affirmance.” Lamb, 847 F.2d at 701.
After careful review, the court concludes that the ALJ’s determination that Plaintiff is not
disabled is supported by substantial evidence and the ALJ applied the proper legal standards in
reaching that decision. The court addresses each of Plaintiff’s arguments below.
The ALJ Did Not Err in Classifying Plaintiff as “An Individual Closely
Approaching Advanced Age.”
Plaintiff argues that the ALJ erroneously classified him under 20 C.F.R. § 404.1563 as an
individual “closely approaching advanced age” instead of an individual of “advanced age.”
(Pl.’s Mem. 5). Plaintiff’s argument rests on the fact that he turned 55 years old on February 18,
2010, and therefore believes he qualifies as being an individual of “advanced age.” (Pl.’s Mem.
Based on 20 C.F.R. § 404.1563(b), the ALJ must use age categories that apply during the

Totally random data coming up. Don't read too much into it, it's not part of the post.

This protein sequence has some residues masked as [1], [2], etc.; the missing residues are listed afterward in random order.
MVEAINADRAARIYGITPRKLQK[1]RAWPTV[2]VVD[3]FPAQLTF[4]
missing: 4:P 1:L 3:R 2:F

period for which a claimant determines he is disabled. A claimant’s “age at the time of the
decision governs” the age category applied to him. Crook v. Barnhart, 244 F. Supp. 2d 1281,
1284 (N.D. Ala. 2003); citing Varley v. Sec’y of Health and Human Servs., 820 F.2d 777, 780
(6th Cir. 1987). In Crook, there was an issue of deciding which of the following to use in
determining the claimant’s age: the date of the decision, the date of the hearing, or the date of the
onset of the disability. Id. In Crook, the date of the decision was within the period for
determining disability. Id. Here, however, the date of decision was not before the date last
insured, which is the last day of the determining period. It follows therefore that Crook is
distinguishable and utilizing Plaintiff’s age at the time of decision here would be in direct